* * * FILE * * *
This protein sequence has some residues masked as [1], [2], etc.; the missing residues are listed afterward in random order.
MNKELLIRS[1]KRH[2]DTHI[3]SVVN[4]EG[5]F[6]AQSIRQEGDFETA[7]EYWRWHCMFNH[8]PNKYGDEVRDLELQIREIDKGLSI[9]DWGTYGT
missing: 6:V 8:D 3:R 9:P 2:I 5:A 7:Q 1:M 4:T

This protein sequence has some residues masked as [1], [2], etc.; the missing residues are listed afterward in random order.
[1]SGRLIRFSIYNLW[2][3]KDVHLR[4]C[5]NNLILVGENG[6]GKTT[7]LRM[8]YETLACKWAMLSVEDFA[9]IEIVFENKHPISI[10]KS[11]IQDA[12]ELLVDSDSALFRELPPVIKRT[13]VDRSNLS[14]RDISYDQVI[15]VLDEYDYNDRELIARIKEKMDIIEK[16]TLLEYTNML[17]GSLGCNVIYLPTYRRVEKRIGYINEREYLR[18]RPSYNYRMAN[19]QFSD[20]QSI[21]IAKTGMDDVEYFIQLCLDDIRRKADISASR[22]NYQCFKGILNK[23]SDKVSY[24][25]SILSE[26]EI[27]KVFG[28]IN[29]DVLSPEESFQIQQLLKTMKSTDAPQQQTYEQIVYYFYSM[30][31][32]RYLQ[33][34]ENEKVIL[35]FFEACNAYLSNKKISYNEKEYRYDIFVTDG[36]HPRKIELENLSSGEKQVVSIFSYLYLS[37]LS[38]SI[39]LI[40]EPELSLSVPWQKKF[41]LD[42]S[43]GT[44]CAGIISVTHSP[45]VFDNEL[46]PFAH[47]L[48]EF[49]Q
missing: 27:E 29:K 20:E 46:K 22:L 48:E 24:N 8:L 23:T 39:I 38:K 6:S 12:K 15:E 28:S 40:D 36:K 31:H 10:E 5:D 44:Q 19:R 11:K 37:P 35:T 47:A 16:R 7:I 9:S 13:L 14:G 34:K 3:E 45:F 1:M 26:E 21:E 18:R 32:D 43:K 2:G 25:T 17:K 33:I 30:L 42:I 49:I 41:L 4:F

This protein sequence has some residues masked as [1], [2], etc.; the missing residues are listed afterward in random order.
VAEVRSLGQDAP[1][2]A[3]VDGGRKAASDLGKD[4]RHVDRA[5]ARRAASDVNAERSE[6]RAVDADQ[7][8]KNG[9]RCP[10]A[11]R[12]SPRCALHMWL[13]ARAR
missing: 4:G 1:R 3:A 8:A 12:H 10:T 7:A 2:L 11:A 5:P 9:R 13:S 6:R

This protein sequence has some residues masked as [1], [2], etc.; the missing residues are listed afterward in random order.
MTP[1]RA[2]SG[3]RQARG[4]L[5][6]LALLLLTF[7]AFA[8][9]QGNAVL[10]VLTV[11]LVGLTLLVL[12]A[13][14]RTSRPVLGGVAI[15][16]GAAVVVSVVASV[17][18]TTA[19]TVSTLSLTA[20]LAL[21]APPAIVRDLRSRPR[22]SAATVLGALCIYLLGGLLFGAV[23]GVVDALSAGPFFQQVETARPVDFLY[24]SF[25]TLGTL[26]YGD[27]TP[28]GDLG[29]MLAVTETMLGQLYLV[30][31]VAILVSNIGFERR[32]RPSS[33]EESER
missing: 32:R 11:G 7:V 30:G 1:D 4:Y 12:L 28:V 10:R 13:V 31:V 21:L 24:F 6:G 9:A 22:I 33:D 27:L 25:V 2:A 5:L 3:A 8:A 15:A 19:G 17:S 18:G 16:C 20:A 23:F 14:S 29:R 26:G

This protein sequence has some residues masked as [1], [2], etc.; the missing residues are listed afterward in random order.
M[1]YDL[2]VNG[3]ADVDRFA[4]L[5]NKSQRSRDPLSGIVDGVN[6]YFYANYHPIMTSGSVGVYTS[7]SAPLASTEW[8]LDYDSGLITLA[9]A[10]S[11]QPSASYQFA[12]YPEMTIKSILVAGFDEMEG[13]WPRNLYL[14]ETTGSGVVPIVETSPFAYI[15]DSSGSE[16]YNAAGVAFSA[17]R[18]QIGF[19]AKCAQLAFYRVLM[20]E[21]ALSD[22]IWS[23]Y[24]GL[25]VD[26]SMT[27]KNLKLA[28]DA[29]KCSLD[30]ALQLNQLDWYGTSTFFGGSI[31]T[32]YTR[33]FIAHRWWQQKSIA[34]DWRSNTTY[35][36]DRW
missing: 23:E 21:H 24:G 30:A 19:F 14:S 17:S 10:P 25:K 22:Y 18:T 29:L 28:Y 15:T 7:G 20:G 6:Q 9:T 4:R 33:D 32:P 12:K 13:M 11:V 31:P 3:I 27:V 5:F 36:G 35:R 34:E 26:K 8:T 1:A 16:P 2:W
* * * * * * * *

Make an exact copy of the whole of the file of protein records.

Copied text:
This protein sequence has some residues masked as [1], [2], etc.; the missing residues are listed afterward in random order.
MNKELLIRS[1]KRH[2]DTHI[3]SVVN[4]EG[5]F[6]AQSIRQEGDFETA[7]EYWRWHCMFNH[8]PNKYGDEVRDLELQIREIDKGLSI[9]DWGTYGT
missing: 6:V 8:D 3:R 9:P 2:I 5:A 7:Q 1:M 4:T

This protein sequence has some residues masked as [1], [2], etc.; the missing residues are listed afterward in random order.
[1]SGRLIRFSIYNLW[2][3]KDVHLR[4]C[5]NNLILVGENG[6]GKTT[7]LRM[8]YETLACKWAMLSVEDFA[9]IEIVFENKHPISI[10]KS[11]IQDA[12]ELLVDSDSALFRELPPVIKRT[13]VDRSNLS[14]RDISYDQVI[15]VLDEYDYNDRELIARIKEKMDIIEK[16]TLLEYTNML[17]GSLGCNVIYLPTYRRVEKRIGYINEREYLR[18]RPSYNYRMAN[19]QFSD[20]QSI[21]IAKTGMDDVEYFIQLCLDDIRRKADISASR[22]NYQCFKGILNK[23]SDKVSY[24][25]SILSE[26]EI[27]KVFG[28]IN[29]DVLSPEESFQIQQLLKTMKSTDAPQQQTYEQIVYYFYSM[30][31][32]RYLQ[33][34]ENEKVIL[35]FFEACNAYLSNKKISYNEKEYRYDIFVTDG[36]HPRKIELENLSSGEKQVVSIFSYLYLS[37]LS[38]SI[39]LI[40]EPELSLSVPWQKKF[41]LD[42]S[43]GT[44]CAGIISVTHSP[45]VFDNEL[46]PFAH[47]L[48]EF[49]Q
missing: 27:E 29:K 20:E 46:K 22:L 48:E 24:N 8:L 23:T 39:I 38:K 6:S 12:K 15:E 28:S 40:D 36:K 31:H 10:E 5:D 44:Q 19:R 11:K 37:P 35:T 47:A 16:R 7:I 9:S 13:L 14:G 34:K 3:E 45:F 1:M 26:E 21:E 18:R 32:D 43:K 2:G 25:T 17:K 33:I 30:L 42:I 49:I 41:L 4:F

This protein sequence has some residues masked as [1], [2], etc.; the missing residues are listed afterward in random order.
VAEVRSLGQDAP[1][2]A[3]VDGGRKAASDLGKD[4]RHVDRA[5]ARRAASDVNAERSE[6]RAVDADQ[7][8]KNG[9]RCP[10]A[11]R[12]SPRCALHMWL[13]ARAR
missing: 4:G 1:R 3:A 8:A 12:H 10:T 7:A 2:L 11:A 5:P 9:R 13:S 6:R

This protein sequence has some residues masked as [1], [2], etc.; the missing residues are listed afterward in random order.
MTP[1]RA[2]SG[3]RQARG[4]L[5][6]LALLLLTF[7]AFA[8][9]QGNAVL[10]VLTV[11]LVGLTLLVL[12]A[13][14]RTSRPVLGGVAI[15][16]GAAVVVSVVASV[17][18]TTA[19]TVSTLSLTA[20]LAL[21]APPAIVRDLRSRPR[22]SAATVLGALCIYLLGGLLFGAV[23]GVVDALSAGPFFQQVETARPVDFLY[24]SF[25]TLGTL[26]YGD[27]TP[28]GDLG[29]MLAVTETMLGQLYLV[30][31]VAILVSNIGFERR[32]RPSS[33]EESER
missing: 32:R 11:G 7:V 30:G 1:D 4:Y 12:L 28:V 10:R 13:V 31:V 21:L 24:F 6:G 9:A 22:I 33:D 27:L 25:V 2:A 5:L 3:A 8:A 15:A 19:G 17:S 18:G 16:C 20:A 23:F 14:S 29:R 26:G

This protein sequence has some residues masked as [1], [2], etc.; the missing residues are listed afterward in random order.
M[1]YDL[2]VNG[3]ADVDRFA[4]L[5]NKSQRSRDPLSGIVDGVN[6]YFYANYHPIMTSGSVGVYTS[7]SAPLASTEW[8]LDYDSGLITLA[9]A[10]S[11]QPSASYQFA[12]YPEMTIKSILVAGFDEMEG[13]WPRNLYL[14]ETTGSGVVPIVETSPFAYI[15]DSSGSE[16]YNAAGVAFSA[17]R[18]QIGF[19]AKCAQLAFYRVLM[20]E[21]ALSD[22]IWS[23]Y[24]GL[25]VD[26]SMT[27]KNLKLA[28]DA[29]KCSLD[30]ALQLNQLDWYGTSTFFGGSI[31]T[32]YTR[33]FIAHRWWQQKSIA[34]DWRSNTTY[35][36]DRW
missing: 23:E 21:H 24:G 30:A 19:F 14:S 17:S 10:P 25:K 22:Y 18:T 29:L 28:Y 15:T 7:G 20:G 6:Q 9:T 4:R 33:D 32:P 12:K 13:M 11:V 31:P 3:I 27:V 5:F 36:G 35:R 34:E 26:K 8:T 1:A 16:P 2:W